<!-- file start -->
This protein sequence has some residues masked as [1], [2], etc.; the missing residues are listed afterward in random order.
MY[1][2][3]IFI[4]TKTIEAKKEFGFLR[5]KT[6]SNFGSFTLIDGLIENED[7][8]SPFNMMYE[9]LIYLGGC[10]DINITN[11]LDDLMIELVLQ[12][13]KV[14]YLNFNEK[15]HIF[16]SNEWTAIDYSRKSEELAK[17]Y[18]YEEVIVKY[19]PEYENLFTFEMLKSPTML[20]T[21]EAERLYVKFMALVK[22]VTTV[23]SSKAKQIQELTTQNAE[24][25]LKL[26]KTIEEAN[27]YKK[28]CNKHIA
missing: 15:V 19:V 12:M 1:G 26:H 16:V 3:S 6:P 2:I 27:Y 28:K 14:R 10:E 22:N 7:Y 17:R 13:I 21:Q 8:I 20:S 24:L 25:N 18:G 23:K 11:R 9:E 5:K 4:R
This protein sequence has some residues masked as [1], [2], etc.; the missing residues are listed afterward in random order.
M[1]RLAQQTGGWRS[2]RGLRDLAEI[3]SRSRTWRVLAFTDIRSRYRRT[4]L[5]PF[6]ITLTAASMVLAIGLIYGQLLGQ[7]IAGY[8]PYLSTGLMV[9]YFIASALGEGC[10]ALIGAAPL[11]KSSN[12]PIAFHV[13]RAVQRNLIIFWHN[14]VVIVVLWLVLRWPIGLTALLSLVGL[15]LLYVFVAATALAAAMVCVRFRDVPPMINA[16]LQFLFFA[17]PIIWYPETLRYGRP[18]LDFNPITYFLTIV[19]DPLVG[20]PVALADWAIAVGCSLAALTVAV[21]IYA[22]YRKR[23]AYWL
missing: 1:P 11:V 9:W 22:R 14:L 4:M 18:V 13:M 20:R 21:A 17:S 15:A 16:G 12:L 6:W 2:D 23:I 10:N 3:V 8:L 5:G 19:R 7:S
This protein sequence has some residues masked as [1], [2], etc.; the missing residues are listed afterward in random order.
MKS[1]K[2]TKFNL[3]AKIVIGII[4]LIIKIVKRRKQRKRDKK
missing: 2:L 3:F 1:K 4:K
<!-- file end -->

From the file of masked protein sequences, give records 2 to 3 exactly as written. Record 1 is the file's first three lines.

This protein sequence has some residues masked as [1], [2], etc.; the missing residues are listed afterward in random order.
M[1]RLAQQTGGWRS[2]RGLRDLAEI[3]SRSRTWRVLAFTDIRSRYRRT[4]L[5]PF[6]ITLTAASMVLAIGLIYGQLLGQ[7]IAGY[8]PYLSTGLMV[9]YFIASALGEGC[10]ALIGAAPL[11]KSSN[12]PIAFHV[13]RAVQRNLIIFWHN[14]VVIVVLWLVLRWPIGLTALLSLVGL[15]LLYVFVAATALAAAMVCVRFRDVPPMINA[16]LQFLFFA[17]PIIWYPETLRYGRP[18]LDFNPITYFLTIV[19]DPLVG[20]PVALADWAIAVGCSLAALTVAV[21]IYA[22]YRKR[23]AYWL
missing: 1:P 11:V 9:W 22:R 14:L 4:M 18:V 13:M 20:R 21:A 17:S 15:A 16:G 12:L 6:W 2:D 23:I 10:N 3:V 8:L 5:G 19:R 7:S
This protein sequence has some residues masked as [1], [2], etc.; the missing residues are listed afterward in random order.
MKS[1]K[2]TKFNL[3]AKIVIGII[4]LIIKIVKRRKQRKRDKK
missing: 2:L 3:F 1:K 4:K